The final set of stairs led down. He now knew for sure that Burroughs’ 'work room' was located below. There was nowhere else to go; just down toward another confrontation.
He knew her as Koto Kannon; a nonsensical name, like all the human names they wore. She wore it as a badge of her service, and as a shield against the ill-feeling that radiated from the Tuatha and the Sidhe males she now seldom encountered. Before her call to service she’d answered to s'gealach'inío, but that was no longer her; now she was the object they’d crafted, shaped, like English, into a tool to act at their bidding.
She stood poised in the shadowed doorway previously occupied by her partner; her pale eyes watching the building. About her, scattered along the mews, other Maidens waited for the barrier to fall, their combined will constantly scratching at the wards, trying in vain to weaken the unseen defences. Burroughs’ continued defiance of the Aes Sidhe had to end, regardless of the cost.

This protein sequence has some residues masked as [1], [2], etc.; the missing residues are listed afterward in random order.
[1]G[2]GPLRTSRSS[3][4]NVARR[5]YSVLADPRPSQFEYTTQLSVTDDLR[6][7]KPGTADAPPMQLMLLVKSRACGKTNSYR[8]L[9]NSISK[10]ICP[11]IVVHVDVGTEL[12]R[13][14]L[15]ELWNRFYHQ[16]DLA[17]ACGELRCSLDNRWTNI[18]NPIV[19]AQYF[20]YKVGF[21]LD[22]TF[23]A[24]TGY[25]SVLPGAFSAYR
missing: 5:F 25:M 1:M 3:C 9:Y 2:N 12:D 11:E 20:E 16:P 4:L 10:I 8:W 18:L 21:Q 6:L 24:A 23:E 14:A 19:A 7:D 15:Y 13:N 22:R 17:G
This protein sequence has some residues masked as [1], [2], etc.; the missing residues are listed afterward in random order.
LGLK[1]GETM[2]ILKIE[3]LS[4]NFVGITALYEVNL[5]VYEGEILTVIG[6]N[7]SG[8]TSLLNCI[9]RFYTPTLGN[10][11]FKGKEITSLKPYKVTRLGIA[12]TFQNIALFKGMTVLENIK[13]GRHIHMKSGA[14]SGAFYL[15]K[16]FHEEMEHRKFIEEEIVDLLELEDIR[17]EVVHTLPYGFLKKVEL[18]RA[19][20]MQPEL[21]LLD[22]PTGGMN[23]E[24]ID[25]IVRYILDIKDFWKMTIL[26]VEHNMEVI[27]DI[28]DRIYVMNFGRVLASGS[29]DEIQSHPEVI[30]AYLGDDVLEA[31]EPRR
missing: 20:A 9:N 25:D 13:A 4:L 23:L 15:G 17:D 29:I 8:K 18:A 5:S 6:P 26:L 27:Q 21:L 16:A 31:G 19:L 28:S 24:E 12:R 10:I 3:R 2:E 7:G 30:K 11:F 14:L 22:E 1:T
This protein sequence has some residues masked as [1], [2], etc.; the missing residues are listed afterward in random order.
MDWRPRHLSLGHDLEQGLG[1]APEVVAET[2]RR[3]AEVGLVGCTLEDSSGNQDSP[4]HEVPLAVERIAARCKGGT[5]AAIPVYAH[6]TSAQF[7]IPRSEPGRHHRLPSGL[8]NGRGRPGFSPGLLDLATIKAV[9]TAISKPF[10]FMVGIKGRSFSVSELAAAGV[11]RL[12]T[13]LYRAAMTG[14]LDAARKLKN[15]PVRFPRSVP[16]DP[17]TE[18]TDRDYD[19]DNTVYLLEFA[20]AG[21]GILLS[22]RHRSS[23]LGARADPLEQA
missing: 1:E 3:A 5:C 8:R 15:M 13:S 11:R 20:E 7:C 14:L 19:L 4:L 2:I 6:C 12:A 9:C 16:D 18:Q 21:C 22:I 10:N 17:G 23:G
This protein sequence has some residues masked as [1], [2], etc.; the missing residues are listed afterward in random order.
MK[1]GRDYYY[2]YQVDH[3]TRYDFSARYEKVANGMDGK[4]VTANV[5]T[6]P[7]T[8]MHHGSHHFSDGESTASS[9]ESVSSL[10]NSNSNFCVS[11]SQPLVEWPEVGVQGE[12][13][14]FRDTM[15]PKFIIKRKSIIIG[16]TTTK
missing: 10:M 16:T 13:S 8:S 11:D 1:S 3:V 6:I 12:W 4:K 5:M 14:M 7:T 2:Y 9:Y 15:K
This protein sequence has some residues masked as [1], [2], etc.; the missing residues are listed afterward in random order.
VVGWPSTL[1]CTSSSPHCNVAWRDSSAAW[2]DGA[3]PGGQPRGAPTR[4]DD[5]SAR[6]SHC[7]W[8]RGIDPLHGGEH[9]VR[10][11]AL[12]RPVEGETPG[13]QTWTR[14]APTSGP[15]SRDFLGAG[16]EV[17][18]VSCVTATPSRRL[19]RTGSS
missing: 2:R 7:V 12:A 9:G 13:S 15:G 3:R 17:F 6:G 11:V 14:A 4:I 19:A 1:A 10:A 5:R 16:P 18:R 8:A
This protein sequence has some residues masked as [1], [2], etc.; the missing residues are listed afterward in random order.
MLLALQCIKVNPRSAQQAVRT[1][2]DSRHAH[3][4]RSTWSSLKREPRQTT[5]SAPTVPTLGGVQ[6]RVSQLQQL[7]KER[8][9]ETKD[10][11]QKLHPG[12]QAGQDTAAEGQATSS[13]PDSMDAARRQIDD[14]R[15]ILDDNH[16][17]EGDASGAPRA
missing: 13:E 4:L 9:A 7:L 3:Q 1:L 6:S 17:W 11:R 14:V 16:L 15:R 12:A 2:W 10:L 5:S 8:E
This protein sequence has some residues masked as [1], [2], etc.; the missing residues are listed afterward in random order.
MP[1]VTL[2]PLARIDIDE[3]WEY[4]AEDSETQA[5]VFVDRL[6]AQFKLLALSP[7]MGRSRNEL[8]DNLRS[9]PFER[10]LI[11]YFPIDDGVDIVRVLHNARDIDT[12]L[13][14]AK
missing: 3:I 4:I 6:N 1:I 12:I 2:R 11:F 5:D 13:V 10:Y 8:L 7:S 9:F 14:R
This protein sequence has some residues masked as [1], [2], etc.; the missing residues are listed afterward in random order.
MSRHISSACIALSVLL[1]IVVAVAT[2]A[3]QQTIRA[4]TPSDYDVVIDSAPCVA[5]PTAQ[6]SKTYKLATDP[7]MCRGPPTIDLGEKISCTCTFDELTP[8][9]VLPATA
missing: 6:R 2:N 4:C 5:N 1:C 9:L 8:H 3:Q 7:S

Deeper shadow began to coalesce within the mews; ice rimed the flint cobbles; the already faint sounds of the city faded away. The Tuatha had completed their journey from elsewhere, drawing with them both the umbral darkness and the monster it contained.
In the troubled centre of her being s'gealach'inío feared that this could only end in blood.